The issue of public safety on roads is a pressing concern for any country, and Ghana is no exception. However, a troubling trend has emerged in certain communities, where residents resort to obstructing public roads with ropes, chains, or makeshift barriers in an effort to control vehicle speeds.

While their intention may be to enhance safety, this practice poses significant risks and raises questions about appropriate methods for managing road safety.

In several areas, particularly residential neighborhoods and near schools, it has become increasingly common to witness public roads being blocked with ropes. The latest instance has occurred in front of Lekma Hospital in Teshie, highlighting the growing prevalence of this practice. Residents who engage in this behavior express concerns about speeding vehicles posing a threat to pedestrian safety, particularly for children and the elderly.

However, blocking public roads with ropes raises legal concerns as it can be deemed an act of obstruction or trespassing. Should an accident or injury occur, liability issues may arise, as the presence of these barriers could impact fault determination and insurance claims.

Moreover, this practice inflicts damage on the roads themselves, as vehicles passing over the ropes cause them to sink into the pavement, leading to cracks and erosion over time.

According to Ghanaian law, a person who obstructs a public way willfully, impeding the free passage of others or vehicles, commits a criminal offense and may be subject to a fine not exceeding ten penalty units. Similarly, placing objects or leaving items in a public way without the consent of the local authority or the Ghana Highway Authority, resulting in obstruction, danger, or annoyance to road users, is also a punishable offense.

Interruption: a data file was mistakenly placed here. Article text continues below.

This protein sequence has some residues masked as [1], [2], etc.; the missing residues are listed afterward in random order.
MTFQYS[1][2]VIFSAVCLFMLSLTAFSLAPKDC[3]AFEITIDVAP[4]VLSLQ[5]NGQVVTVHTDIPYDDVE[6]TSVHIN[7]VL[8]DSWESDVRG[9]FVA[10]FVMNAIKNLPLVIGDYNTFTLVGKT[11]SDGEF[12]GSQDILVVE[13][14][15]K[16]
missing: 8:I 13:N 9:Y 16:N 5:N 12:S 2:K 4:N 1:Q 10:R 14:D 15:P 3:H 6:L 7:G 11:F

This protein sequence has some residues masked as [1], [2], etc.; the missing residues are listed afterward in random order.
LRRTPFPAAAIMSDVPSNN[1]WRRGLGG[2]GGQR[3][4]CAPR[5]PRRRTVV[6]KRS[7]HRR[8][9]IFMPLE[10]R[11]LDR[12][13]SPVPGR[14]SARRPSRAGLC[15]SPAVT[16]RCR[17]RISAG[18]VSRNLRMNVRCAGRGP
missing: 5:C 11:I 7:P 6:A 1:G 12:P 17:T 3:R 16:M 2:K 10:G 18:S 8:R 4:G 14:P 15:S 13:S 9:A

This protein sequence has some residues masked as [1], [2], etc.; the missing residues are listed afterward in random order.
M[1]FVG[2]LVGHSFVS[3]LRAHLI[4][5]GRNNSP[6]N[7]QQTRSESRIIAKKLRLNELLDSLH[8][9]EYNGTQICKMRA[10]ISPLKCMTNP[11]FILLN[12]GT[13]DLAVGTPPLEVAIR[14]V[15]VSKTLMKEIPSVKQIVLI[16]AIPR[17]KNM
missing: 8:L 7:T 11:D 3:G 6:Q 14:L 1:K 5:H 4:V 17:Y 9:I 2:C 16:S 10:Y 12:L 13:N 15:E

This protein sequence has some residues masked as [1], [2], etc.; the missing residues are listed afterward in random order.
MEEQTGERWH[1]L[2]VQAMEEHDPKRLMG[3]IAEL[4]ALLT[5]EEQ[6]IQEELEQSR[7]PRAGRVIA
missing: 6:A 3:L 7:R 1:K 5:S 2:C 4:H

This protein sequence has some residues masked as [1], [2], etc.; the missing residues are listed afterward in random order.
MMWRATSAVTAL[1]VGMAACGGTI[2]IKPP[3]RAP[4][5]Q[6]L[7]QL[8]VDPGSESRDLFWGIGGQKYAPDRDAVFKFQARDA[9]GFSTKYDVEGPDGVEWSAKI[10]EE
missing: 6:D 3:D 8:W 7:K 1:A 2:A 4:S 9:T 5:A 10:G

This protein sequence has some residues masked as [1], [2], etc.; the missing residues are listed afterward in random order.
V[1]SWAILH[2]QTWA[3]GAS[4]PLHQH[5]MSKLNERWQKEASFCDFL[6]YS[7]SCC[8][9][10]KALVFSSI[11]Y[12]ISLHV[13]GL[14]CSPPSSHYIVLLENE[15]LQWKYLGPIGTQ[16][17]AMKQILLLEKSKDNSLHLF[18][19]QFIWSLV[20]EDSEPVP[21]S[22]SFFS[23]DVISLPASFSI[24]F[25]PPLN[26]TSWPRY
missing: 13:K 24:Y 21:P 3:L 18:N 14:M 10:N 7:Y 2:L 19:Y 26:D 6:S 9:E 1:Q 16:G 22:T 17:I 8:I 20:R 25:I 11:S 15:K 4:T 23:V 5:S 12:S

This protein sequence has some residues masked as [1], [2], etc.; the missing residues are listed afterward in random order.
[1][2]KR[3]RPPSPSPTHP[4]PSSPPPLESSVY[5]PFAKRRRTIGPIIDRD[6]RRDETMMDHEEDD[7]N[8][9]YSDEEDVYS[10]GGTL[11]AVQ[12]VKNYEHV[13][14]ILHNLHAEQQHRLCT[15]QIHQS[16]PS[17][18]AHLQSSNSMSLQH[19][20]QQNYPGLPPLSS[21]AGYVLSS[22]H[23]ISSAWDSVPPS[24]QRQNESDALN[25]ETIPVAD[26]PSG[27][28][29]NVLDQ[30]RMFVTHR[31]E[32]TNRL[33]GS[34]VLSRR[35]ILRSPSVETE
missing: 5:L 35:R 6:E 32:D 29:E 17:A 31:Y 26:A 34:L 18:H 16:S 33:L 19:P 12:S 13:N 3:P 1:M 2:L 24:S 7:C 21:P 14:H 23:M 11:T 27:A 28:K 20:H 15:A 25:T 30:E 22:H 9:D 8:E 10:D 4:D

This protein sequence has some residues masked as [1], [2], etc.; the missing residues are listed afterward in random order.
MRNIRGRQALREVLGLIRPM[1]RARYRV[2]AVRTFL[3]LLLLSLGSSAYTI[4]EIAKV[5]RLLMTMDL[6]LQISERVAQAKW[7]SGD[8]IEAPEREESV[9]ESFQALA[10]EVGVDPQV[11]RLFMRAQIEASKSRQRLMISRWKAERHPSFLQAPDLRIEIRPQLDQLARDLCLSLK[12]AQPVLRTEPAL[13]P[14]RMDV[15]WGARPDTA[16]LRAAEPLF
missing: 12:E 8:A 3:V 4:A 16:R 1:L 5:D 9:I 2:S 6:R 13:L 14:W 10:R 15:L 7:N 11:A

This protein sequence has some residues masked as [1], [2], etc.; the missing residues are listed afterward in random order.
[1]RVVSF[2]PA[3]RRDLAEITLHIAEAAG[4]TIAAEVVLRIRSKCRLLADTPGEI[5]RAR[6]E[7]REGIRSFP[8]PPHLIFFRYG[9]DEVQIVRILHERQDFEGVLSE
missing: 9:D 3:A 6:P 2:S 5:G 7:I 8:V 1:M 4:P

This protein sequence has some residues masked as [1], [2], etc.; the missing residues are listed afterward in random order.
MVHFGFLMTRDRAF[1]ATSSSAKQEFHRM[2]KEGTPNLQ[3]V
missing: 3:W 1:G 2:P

Furthermore, it is worth noting that intentionally depositing carrion, filth, dirt, refuse, or other offensive and unwholesome materials on streets, yards, enclosures, or open spaces in towns is prohibited unless at a designated location assigned by the local authority or health officer.

While concerns about road safety are valid, the method of blocking public roads with ropes is not a legally permissible or effective solution. Authorities and communities should explore alternative measures to address speeding and enhance safety, such as increased traffic enforcement, educational campaigns, speed bumps, or traffic calming measures.

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Ensuring public safety on roads requires a collective effort, involving collaboration between communities, local authorities, and law enforcement agencies. By adopting lawful and effective strategies, Ghana can mitigate the risks posed by speeding vehicles and create a safer environment for all road users.

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